There were some reports that President Hamid Karzai was seeking to advance the presidential elections that are due in 2014 to 2013, given the plans by international troops to transfer security responsibilities to Afghan security forces. Is this happening?

    To answer your question, I will mention the legal, political, security and technical aspects of conducting elections. From the legal side, the constitution of Afghanistan provides that the term of office of the president expires on 21 May, 2014. According to Article 61 of the constitution, 30 to 60 days prior to the end of the term of president, there should be elections. This means we should have elections in March 2014.

    Article 67 of the constitution provides for the situations when early elections can be conducted. First if the president resigns, if the president is seriously ill and he cannot perform his duties, if he is unfortunately dead, or if he is impeached by the Loya Jirga (grand assembly). So these are the four conditions of pre-poll.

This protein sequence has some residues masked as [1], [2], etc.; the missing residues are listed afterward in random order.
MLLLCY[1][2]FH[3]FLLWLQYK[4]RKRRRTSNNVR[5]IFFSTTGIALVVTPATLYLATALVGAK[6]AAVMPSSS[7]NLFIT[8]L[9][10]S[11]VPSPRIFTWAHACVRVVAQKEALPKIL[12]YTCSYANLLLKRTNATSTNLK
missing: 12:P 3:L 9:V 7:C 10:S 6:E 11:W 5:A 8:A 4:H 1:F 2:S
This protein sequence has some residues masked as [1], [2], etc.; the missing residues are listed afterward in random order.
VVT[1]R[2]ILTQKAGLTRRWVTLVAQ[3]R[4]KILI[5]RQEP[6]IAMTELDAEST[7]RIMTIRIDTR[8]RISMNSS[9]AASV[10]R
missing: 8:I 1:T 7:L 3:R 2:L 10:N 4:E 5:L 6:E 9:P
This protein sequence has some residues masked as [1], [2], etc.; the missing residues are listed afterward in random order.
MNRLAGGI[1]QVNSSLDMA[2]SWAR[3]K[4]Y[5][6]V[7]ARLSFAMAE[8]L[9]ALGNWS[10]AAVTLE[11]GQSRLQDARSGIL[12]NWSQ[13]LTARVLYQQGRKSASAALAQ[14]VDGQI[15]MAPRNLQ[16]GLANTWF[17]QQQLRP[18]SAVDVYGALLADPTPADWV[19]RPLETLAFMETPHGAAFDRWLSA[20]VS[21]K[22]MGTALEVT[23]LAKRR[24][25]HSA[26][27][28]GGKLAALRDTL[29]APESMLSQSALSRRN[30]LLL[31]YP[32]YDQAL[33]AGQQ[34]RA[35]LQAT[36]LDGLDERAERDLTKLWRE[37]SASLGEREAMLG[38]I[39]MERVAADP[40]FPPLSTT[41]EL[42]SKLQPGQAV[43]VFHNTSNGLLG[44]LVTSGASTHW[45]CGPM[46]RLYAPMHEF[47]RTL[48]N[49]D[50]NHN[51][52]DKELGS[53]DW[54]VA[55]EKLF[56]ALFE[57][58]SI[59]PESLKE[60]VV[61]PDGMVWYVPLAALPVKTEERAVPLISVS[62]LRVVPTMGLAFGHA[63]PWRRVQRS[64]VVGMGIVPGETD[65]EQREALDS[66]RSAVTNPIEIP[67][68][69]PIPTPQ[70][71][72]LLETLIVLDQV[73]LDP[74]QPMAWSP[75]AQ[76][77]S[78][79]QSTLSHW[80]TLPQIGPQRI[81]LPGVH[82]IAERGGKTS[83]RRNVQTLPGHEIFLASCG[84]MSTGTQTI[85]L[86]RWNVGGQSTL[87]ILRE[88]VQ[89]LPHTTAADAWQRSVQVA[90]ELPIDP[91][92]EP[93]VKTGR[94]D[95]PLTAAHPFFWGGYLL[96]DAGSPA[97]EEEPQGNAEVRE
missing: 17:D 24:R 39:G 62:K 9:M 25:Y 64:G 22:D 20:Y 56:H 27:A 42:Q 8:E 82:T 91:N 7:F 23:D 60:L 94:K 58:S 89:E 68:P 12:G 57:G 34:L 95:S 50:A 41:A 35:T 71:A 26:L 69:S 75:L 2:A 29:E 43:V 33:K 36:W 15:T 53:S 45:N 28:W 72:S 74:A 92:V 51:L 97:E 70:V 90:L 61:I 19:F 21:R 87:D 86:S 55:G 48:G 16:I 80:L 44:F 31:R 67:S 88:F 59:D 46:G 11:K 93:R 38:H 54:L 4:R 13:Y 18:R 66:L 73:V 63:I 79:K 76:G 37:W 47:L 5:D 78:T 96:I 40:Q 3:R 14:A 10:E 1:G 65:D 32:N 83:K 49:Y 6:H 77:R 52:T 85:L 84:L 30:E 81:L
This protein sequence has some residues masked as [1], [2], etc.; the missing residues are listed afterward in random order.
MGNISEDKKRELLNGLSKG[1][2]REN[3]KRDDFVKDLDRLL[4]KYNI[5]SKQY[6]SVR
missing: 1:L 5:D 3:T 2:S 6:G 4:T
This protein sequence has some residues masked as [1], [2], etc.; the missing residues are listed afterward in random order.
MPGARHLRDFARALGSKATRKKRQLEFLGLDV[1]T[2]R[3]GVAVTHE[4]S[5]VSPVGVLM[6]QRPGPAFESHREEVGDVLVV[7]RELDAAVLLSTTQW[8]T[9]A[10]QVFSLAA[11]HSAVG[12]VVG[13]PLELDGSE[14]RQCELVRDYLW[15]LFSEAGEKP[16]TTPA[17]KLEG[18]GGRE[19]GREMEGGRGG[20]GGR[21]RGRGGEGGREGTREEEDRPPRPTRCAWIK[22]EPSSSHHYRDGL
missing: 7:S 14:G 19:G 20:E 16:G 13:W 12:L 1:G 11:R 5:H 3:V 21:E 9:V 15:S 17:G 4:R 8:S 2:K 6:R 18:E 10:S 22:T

I do agree that we have heavy agenda for 2014 when there is talk of transition of security reponsibilities to Afghan forces and then we have elections. I totally agree there should be some solution to this. But I think that there can be a political solution to this not a legal solution. And the political solution should be based on consensus among all stakeholders.

    From a technical point of view, the election commission of Afghanistan needs at least 12 months for preparations. From a security point of view, in 2009 and 2010, most of the security responsibilities were carried out by the Afghan security forces. But our whole environment was secured by international forces because there were three layers of security around polling centres, the first was the Afghan police, the second the Afghan army and the third the international forces.

    So from this point of view, what I think is that in May there will be a conference in Chicago and NATO (North Atlantic Treaty Organization) there is some talk of reducing the Afghan army size. I am totally against this because we have important political transition, we have presidential elections in 2014 and parliamentary elections in 2015 and the international community should listen to us on this issue. Without security, you cannot have good elections.